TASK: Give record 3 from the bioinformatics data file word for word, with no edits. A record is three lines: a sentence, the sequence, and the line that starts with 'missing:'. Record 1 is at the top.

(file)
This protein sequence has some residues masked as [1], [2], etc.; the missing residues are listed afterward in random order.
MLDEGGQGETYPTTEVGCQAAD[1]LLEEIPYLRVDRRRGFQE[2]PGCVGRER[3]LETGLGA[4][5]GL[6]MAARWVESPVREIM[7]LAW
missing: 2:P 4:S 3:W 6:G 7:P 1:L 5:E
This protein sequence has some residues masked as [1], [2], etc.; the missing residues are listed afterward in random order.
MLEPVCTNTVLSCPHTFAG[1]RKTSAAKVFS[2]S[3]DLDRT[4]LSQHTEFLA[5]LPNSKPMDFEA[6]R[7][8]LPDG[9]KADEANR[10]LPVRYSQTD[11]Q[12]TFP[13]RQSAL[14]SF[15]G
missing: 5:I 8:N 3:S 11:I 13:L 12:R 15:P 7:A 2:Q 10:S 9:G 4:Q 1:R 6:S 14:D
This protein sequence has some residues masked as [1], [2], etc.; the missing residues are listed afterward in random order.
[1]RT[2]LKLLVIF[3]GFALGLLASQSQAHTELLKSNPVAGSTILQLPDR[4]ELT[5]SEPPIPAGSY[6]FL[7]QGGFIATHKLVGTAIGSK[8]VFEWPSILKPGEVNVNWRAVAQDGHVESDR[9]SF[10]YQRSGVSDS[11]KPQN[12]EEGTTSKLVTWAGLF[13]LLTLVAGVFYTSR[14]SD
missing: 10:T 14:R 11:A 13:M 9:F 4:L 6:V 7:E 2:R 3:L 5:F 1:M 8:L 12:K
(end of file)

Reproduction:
This protein sequence has some residues masked as [1], [2], etc.; the missing residues are listed afterward in random order.
[1]RT[2]LKLLVIF[3]GFALGLLASQSQAHTELLKSNPVAGSTILQLPDR[4]ELT[5]SEPPIPAGSY[6]FL[7]QGGFIATHKLVGTAIGSK[8]VFEWPSILKPGEVNVNWRAVAQDGHVESDR[9]SF[10]YQRSGVSDS[11]KPQN[12]EEGTTSKLVTWAGLF[13]LLTLVAGVFYTSR[14]SD
missing: 10:T 14:R 11:A 13:M 9:F 4:L 6:V 7:E 2:R 3:L 5:F 1:M 8:L 12:K